- Date of birth
Bisa Butler creates arresting portraits—composed entirely of vibrantly colored and patterned fabrics—that reimagine and celebrate narratives of Black life.
Butler often works with photographs as source images, reimagining the figures captured as attentive portraits with layers of color and stitched details. She strategically selects fabrics, using the history or imagery of the prints to reinforce the stories she wants to communicate in each quilt. Layering materials and meanings, Butler brings to life personal and historical narratives of Black life and invites viewers to look closely and think deeply about the potential and purposes of portraiture.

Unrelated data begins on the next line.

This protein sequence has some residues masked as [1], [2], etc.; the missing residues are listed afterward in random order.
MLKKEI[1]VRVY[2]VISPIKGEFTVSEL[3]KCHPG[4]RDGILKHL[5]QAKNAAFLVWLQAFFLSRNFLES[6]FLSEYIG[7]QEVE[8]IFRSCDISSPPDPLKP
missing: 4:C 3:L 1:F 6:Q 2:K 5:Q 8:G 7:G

Butler’s work has been shaped by a variety of influences and experiences, key among them family photo albums, the philosophies of AfriCOBRA (the African Commune of Bad Relevant Artists, established in Chicago in the late 1960s), Romare Bearden’s collages, Faith Ringgold’s mixed-media quilts, and Gordon Parks’s photographs. Butler earned her BFA at Howard University, Washington, DC, and her MA in arts education at Montclair State University, New Jersey. Trained as a painter, she shifted to quiltmaking during her graduate studies, when she made a quilt in honor of her grandmother. She has exhibited in group and solo shows across the United States as well as in China, England, Japan, and South Africa.